Jesus seems to sense what they desire and responds briskly, “I suppose you’re going to quote the proverb, ‘Doctor, go heal yourself. Do here in your hometown what we heard you did in Capernaum.’ Well, let me tell you something: No prophet is ever welcomed in his hometown.”
The hometown crowd expect a special privilege as their boy comes home. Do something for us, show your power here. They have expectations that Jesus is not willing to fulfill.

And while in Luke chronology isn’t so important (because Jesus hasn’t actually been to Capernaum yet), Capernaum matters because Capernaum was said to have a large gentile population. The people did not want Jesus to throw his pearls before swine, they wanted to be the beneficiaries.

And when Jesus answers, we see that the program he proclaims through the words of Isaiah, to proclaim release to the captives, recovery of sight to the blind, to let the oppressed go free, to proclaim the Jubilee, the year of the Lord’s favour, isn’t his only announcement, but he is also making clear that his mission is wider than Nazareth, and wider than Israel, though he is a Jew and his mission included the people God called first. This is not against the people, for the story of Jonah tells nothing other than that God has mercy even on our enemies and Israel is called to be a light unto the peoples.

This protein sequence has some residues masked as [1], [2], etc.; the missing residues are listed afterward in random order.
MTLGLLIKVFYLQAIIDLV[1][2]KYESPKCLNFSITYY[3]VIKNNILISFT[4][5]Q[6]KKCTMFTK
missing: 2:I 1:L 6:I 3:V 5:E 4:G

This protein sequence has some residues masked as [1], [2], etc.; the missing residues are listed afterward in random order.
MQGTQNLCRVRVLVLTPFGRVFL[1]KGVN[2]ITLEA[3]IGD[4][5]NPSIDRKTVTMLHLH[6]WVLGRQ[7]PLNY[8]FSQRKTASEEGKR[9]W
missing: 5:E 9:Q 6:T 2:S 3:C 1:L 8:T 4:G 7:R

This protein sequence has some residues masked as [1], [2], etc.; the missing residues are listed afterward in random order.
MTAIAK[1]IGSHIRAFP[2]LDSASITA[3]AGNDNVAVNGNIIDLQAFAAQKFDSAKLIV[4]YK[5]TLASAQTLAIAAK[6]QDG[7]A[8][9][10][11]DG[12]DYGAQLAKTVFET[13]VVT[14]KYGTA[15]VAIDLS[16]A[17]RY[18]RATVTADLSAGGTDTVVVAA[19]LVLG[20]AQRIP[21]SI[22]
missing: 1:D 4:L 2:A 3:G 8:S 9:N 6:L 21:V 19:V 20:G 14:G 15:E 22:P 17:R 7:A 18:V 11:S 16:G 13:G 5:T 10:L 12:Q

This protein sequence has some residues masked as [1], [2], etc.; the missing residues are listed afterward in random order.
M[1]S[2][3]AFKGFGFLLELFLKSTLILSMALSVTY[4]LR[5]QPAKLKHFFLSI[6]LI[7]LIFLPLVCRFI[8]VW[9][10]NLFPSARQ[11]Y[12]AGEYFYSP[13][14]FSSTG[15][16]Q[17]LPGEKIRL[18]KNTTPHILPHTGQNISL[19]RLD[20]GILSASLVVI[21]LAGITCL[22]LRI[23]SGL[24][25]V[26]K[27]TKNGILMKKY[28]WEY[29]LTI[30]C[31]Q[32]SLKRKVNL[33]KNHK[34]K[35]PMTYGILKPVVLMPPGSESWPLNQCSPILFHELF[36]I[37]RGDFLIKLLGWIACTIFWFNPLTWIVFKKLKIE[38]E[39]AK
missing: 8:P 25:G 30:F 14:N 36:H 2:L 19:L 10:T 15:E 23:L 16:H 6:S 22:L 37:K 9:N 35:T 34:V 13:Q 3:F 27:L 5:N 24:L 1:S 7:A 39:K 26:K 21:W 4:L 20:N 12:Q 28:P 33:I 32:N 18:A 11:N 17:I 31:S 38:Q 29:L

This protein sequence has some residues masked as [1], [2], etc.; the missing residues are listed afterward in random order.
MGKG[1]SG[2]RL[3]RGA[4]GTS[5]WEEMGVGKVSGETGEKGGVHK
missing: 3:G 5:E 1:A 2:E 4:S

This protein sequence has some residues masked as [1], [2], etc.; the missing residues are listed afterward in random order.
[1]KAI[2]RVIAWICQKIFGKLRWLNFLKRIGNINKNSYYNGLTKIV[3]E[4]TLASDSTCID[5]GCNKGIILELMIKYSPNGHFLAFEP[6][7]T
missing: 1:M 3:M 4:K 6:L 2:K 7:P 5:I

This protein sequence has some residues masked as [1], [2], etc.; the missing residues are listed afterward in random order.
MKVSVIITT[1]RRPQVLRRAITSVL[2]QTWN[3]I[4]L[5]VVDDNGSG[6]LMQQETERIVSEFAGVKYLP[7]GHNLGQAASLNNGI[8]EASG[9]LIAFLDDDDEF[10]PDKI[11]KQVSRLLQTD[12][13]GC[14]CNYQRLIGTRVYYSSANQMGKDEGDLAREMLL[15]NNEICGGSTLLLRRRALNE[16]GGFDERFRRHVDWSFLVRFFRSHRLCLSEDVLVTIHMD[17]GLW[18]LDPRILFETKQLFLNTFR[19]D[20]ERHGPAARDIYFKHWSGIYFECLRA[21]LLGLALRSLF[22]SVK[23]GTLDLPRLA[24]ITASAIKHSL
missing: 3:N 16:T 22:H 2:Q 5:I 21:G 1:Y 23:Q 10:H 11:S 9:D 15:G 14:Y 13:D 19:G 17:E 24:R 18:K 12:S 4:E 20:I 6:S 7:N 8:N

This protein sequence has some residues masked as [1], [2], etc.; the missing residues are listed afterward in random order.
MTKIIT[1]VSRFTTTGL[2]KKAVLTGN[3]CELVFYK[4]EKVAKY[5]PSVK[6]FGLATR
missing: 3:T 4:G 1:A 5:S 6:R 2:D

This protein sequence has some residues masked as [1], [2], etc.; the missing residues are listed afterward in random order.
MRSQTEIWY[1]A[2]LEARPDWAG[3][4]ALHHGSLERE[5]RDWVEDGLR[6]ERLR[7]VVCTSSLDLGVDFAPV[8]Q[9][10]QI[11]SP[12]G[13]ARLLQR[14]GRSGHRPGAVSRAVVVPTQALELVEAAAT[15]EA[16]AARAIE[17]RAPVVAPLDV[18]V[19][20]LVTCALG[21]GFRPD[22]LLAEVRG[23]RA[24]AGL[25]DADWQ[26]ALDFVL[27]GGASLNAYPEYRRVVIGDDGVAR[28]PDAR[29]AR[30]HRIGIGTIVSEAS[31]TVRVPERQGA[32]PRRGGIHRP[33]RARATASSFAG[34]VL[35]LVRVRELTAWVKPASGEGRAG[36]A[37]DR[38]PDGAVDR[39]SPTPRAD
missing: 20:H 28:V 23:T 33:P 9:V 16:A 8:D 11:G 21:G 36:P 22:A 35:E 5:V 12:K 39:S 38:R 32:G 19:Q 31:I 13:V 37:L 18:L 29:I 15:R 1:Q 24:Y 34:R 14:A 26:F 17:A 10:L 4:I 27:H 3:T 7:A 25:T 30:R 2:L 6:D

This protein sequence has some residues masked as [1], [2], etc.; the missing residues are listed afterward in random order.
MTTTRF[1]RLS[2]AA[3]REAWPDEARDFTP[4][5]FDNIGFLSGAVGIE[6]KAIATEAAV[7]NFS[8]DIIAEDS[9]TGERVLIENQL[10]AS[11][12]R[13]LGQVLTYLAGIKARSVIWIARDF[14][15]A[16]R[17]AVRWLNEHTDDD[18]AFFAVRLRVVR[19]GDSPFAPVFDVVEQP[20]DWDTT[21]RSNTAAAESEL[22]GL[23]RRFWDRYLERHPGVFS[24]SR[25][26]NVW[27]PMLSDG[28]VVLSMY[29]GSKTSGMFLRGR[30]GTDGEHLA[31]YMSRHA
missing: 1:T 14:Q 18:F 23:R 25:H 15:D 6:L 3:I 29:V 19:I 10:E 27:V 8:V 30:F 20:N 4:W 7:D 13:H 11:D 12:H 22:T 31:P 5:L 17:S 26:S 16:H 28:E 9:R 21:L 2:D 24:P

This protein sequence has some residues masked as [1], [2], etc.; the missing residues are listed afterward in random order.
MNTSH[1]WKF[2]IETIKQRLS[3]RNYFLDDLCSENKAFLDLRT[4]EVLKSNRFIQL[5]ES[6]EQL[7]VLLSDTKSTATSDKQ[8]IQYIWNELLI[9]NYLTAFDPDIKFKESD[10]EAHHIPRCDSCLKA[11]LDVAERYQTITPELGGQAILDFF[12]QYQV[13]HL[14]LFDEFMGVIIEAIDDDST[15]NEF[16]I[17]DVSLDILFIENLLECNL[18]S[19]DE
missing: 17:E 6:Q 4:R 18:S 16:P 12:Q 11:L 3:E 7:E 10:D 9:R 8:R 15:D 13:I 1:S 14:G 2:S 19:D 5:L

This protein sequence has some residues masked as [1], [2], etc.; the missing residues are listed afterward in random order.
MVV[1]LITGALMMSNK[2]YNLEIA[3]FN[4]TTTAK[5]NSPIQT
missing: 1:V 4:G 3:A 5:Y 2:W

And to make sure they don’t miss this point he reminds them of the time when there was a famine in Israel and Elijah was sent to a foreigner, or of the time when the Syrian general Naaman came to Elisha and though there were many lepers then, it was the foreigner who was healed.

It is because Jesus renounces the privilege they claim that they want to hurl him off a cliff.

I think that if we want to learn from this story it means that there is no ‘us and them’, there is only us. It means that God loves the whole world, and that the whole world is connected. And it means that what we do to the least of these we do unto him. And of course, this includes the sharing of vaccines and includes how we address climate change.

There is much talk about privilege these days. And it is true, most of us are very privileged. It doesn’t matter whether we have worked and work hard or not. We are privileged in many ways, because we are where we are, because many of us do not face the challenges many minorities face, because we have been supported by others, and have benefited from economic circumstance.

Seeing our privilege and naming it will help us in the work of reconciliation with First Nations, and in the work of reconciliation in general. We need not afraid to name the things that make us privileged, or to name that we did not get to where we are on our own. We will not fall into some abyss, rather we will live more fully, because our calling is not to privilege but our calling is to service.

And yet, while Jesus does turn our world upside down, Jesus did not come to renounce one privilege and establish another. Our talk of privilege is not about abolishing one power structure and creating another. Rather, it is about sharing, power, and all else, because we live in a world that is inter-connected, and we live in a world that is the Lord’s, with all that is in it.


Christoph Reiners

Pastor Christoph was ordained in Vancouver in 1994 and has served congregations in Winnipeg and Abbotsford before coming to Our Saviour in the fall of 2016.